22 AUGUST 1885, Page 7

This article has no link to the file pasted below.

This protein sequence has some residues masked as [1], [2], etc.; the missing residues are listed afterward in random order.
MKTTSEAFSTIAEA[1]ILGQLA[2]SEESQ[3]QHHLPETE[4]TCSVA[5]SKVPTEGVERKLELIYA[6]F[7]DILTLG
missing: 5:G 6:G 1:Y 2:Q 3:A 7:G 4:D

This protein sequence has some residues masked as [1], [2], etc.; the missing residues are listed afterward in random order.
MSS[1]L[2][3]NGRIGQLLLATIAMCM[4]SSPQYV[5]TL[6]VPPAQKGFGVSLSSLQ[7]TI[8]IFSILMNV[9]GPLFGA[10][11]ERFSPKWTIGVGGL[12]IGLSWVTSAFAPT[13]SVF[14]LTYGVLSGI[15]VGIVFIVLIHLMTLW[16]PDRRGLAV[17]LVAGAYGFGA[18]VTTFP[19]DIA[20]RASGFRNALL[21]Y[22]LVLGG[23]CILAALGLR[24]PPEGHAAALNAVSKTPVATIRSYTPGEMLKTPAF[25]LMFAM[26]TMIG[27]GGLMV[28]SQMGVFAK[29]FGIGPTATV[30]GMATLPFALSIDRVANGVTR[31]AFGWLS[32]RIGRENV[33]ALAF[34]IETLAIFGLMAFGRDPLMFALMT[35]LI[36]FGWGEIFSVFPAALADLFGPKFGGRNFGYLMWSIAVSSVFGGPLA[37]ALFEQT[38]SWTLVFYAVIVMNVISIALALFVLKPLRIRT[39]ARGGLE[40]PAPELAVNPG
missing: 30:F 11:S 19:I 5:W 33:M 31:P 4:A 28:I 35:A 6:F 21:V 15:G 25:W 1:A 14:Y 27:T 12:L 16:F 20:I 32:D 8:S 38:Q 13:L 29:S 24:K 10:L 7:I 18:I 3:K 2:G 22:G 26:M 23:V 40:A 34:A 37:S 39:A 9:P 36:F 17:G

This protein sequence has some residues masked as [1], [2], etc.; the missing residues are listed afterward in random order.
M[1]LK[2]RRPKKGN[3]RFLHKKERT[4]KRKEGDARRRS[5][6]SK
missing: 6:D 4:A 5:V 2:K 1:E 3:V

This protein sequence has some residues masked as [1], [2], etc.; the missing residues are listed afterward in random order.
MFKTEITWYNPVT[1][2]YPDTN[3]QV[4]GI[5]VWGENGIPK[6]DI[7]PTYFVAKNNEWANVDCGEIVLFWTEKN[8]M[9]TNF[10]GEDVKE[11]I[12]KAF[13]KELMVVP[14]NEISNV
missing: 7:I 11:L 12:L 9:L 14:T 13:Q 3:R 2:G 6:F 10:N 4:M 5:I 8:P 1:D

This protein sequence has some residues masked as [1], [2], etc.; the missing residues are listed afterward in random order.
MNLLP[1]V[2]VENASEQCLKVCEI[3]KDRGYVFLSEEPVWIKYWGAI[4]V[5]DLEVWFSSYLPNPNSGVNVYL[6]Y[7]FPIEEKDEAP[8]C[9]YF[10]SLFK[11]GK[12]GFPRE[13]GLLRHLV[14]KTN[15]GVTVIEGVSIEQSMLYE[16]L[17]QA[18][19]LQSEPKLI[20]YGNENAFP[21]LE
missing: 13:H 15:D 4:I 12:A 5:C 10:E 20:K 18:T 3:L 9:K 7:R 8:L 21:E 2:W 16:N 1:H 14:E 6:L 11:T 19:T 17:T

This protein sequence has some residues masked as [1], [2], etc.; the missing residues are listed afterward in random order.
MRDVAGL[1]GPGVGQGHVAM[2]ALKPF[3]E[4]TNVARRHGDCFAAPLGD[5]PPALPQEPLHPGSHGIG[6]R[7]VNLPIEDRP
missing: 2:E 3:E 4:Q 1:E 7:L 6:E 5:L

MR. KENNEDY is certainly not the kind of instructor who does credit to the Christian faith. But when his Bishop scourges him so severely for the lies he had advised his parishioners to tell rather than to vote contrary to their convictions, Dr. Hervey Goodwin might, we think, also have directed a little of his moral indignation against the sin which the clergyman in question had denounced as even worse than lying,—that of voting contrary to the voter's conscience, as well as that of applying a moral pressure to the elector which may result in his so voting. The following was the passage in Mr. Kennedy's address which the Bishop of Durham condemned, and condemned not a bit too vehemently ; for undoubtedly it would be understood by the rural voters Mr. Kennedy was addressing as a direct sanction to the practice of voting one way, and then telling their master or employer that they had voted the other :—" Be not befooled. Sons of toil, do not in politics trust a Tory. No, not if he came to you in an archangel's garb, and on banded knee before God's high altar, swore by the sign of man's redemption that he only meant you well. If you have any cause to fear him, deceive the deceiver,—I advise you, in plain terms, of the two evils to choose the least. If he must have an answer, tell your master a lie with your tongue in preference to marking with your pencil a terrible lie against yourself, your family, your class, your country, and your God." No rural voter who read that could doubt that if he voted one way and asserted that he had voted the other, Mr. Kennedy at least would think him quite excusable. And for our own parts, we would rather that a man never formed a political conviction in his life than that he formed one only to become the focus of a career of duplicity. Therefore, we entirely join the Bishop in his very sharp denunciation of Mr. Kennedy's address. But we must say that we think the Bishop extremely remiss in not appending to his stern disapprobation of Mr. Kennedy's discreditable advice, disapprobation at least as stern of the sin which Mr. Kennedy was aiming at when he tendered that advice,—namely, the giving a dishonest vote in order that the voter might be able to give safely an honest account of I's vote. We are not casuists, and hardly feel able to decide either with or against Mr. Kennedy as to the relative moral evil of the two cases supposed. Each alike is entirely revolting to true manliness. But we certainly will not under- take to say that if one had to compare the sin of voting against one's conscience in order to be able to declare honestly which way one had voted, with the sin of lying as to the vote one had given, that vote having been given according to one's con- science, we could declare the latter sin the worse of the two. Either alike is a cowardly and evil action, and we have always held it to be the vice of the ballot, or secret voting, that it too often needs a lie to make it even a superficial protection against tyranny. We have never concealed our dislike to the ballot on this very ground, and we shall never think Democracy really triumphant till it is able to abolish the ballot, and to require every elector to declare openly the political creed which he secretly holds. In tha mean- time, entirely as we concur in the Bishop of Carlisle's invective against Mr. Kennedy, we must say that it contains only the half of what he was bound to say if he had dealt adequately with the case. Mr. Kennedy gave very immoral advice ; but then the advice that he gave was not only immoral, it was also condemnatory of a very great immorality, which he may have been right in thinking even greater than the ina- morality he excused. Say what you will, there will be many voters, even in 1885, who will prefer to give votes which they sincerely disapprove rather than lie as to the votes they have given, and who will feel quite certain that they will have either to lie as to the votes they have given or to suffer seriously for declaring them, if they vote according to their consciences. Now, would not the Bishop have had far more chance of preventing this tyrannical and immoral attempt to tamper with the consciences of the poor and ignorant, by con- demning those who ask how a poor man has voted, than he has of preventing lying by condemning Mr. Kennedy ? Of course he was right in condemning Mr. Kennedy, but equally of course he was wrong in not expressing his full concurrence with Mr. Kennedy in denouncing the cowardice and selfishness of those who would rather give a vote they disapprove than run the risk of suffering for giving the vote they approve. And certainly the Bishop would have been more heeded by those who may be inclined to put pressure on the poor man's conscience, than he is at all likely to be heeded by those on whose consciences the pressure may be put. The farmers or landlords who may perhaps be tempted to inter- fere in this way with the political consciences of their labourers, would very often listen with respect to the Bishop's strong re- monstrance against so immoral a course. But the labourers who will generally be the subject of the pressure, are exceedingly likely never to hear of the Bishop's condemnation, or to think it too remote from their hearths and homes to regard it as seriously affecting them. We say, then, that the Bishop has missed the true moral of the occasion when he forbore to point out that Mr. Kennedy's advice, bad as it was, was directed against a real sin, though it was couched in the form of an excuse for another real sin. It is perfectly true that in speaking to a class which is not as yet highly trained, either intellectually or morally, it is the gravest possible wrong to recommend as the least of two evils a very serious moral offence ; for the untrained conscience is sure to accept such a recommendation as complete absolution for the commission of that least of two sins. None the less, the sin which the Bishop seems to pass over as if it were un- worthy of mention—the sin which Mr. Kennedy was so passionate in condemning—namely, the giving of a vote which the mind disapproves, is, to our mind, quite as grave as the sin which the Bishop is so justly indignant with Mr. Kennedy for appearing to recommend. It is virtually very nearly as much a lie as the lie which denies the vote after it is given. And it is certainly an offence which, if multiplied by hundreds of thousands, as it is not unlikely to be, might have even wider and more disastrous results. Of course we are not assuming, as Mr. Kennedy in his wild wrath against Toryism appears to assume, that no rural voter can honestly be anything but a Liberal. For our own parts, we suspect that many thousands, perhaps many scores of thousands, among the rural voters will be honestly Conservative ; and we hold that they would be just as cowardly and mean if they gave a Liberal vote to win the favour of a Liberal master, being at heart Conservative, as they would be if they gave a Tory vote to win the favour of a Tory master, being at heart Liberal. Whichever way a man votes against his conscience, he degrades himself,—and degrades himself, as we think, quite as much as he does by lying about his vote after voting as he thought right. But while the Bishop vigorously condemns the last sin,—not more vigorously than was right,—he appears to have been wholly silent about the former sin, which was the sin against which Mr. Kennedy fulminated his dan- gerous and mischievous exhortation. We submit, then, that the Bishop failed in his duty. The truth- is that what- ever may be said for the ballot, the best we can really say for it is in the nature of an excuse. It may protect a timid class against the tyrannical and unjust interference of those who have no right to interfere, until the timid class can get up courage to set interference at defiance. But it cer- tainly is not in all cases an adequate protection unless it is supplemented by a lie which is more disgraceful than secrecy itself. Surely, then, those moral and spiritual authorities who are so justly indignant against any apology for a lie,should be as justly indignant against men who make the apology possible, by trying to elicit, contrary to the intention of the law, what the political action of their poorer neighbours may have been.